Do you know what the Dreadnought hates most? “I can.” It hates the person who says, “Well, I can't do that yet, but I can do this.” It hates the person who says, “I can't do calculus yet, but I can do advanced algebra, and that gets me a long ways there.” It hates the person who says, “I can't play Flight of the Bumblebee at tempo yet, but I can play it at 30 beats per minute.” It hates the person who says, “I can't speak Chinese fluently, but I can say 'Hello,' 'Goodbye,' and 'How are you today?'”

The Dreadnought hates all of these statements for one reason, and one reason only. It hates them because they represent another step in a the Stairs of Knowledge, the stairs that lead the Dreadnought's dinner up and out of Iquit. It hates all of these statements because it knows that the person who says them will not stay on that step; the person who says them will soon see the next step they can take, and then another, and then another, and then, one day, the Dreadnought's dinner will have left Iquit completely.

“I can do advanced algebra” becomes “I can derive this function, and now that one.” “I can play Flight of the Bumblebee at 30bpm” soon becomes “I can play Flight of the Bumblebee at 60bpm.” “I can say 'Hello,' 'Goodbye,' and 'How are you today” soon becomes “I can say 'Hello, nice weather we are having! Want to join me for lunch?”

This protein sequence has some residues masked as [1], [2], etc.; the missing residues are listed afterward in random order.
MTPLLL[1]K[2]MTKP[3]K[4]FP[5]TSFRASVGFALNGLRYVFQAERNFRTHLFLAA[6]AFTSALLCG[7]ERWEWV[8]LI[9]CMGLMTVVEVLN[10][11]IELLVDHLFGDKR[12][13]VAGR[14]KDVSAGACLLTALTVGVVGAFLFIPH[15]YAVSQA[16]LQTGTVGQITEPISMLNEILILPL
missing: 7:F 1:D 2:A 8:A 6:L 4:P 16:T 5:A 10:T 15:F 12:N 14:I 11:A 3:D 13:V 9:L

Yes, my friends, the Stairs of Knowledge are long and arduous, but at the end of them lies a sweet, sweet reward. You avoid getting eaten by the Dreadnought.

If that's not reason enough, then also consider when you learn to do something cool, everybody will be all like, “Oh, wow, you can speak Chinese? I'm sooooo jealous! I can barely speak my own language with any amount of competence, much less two languages! Teehee!” So, you know, there's that, too.

Words Not to Say

One day, I will settle on a writing schedule that will allow me to write, teach, practice, compose, and sleep more or less consistently. Today is not that day. Instead, I'm going to write a few words about a few words that I don't say while teaching any more.

Back up. I try not to say anymore. I have expunged a couple of these words from my teaching, and the effect has had a subtle impact on how my students receive my teaching. Namely, they listen more closlier, which means I repeat myself less often, which means I teach more in a lesson, which means my students get more better faster.

Before I go on, let me explain. This isn't about censorship. A good teacher will know not to say much outside of what they are teaching anyways. We've little time to spare for anything else. Nor is this about words of encouragement or discouragement that may or may not have the intended effect of encouraging or discouraging, depending on your personal attitude towards the student and/or any misguided attempts at reverse psychology.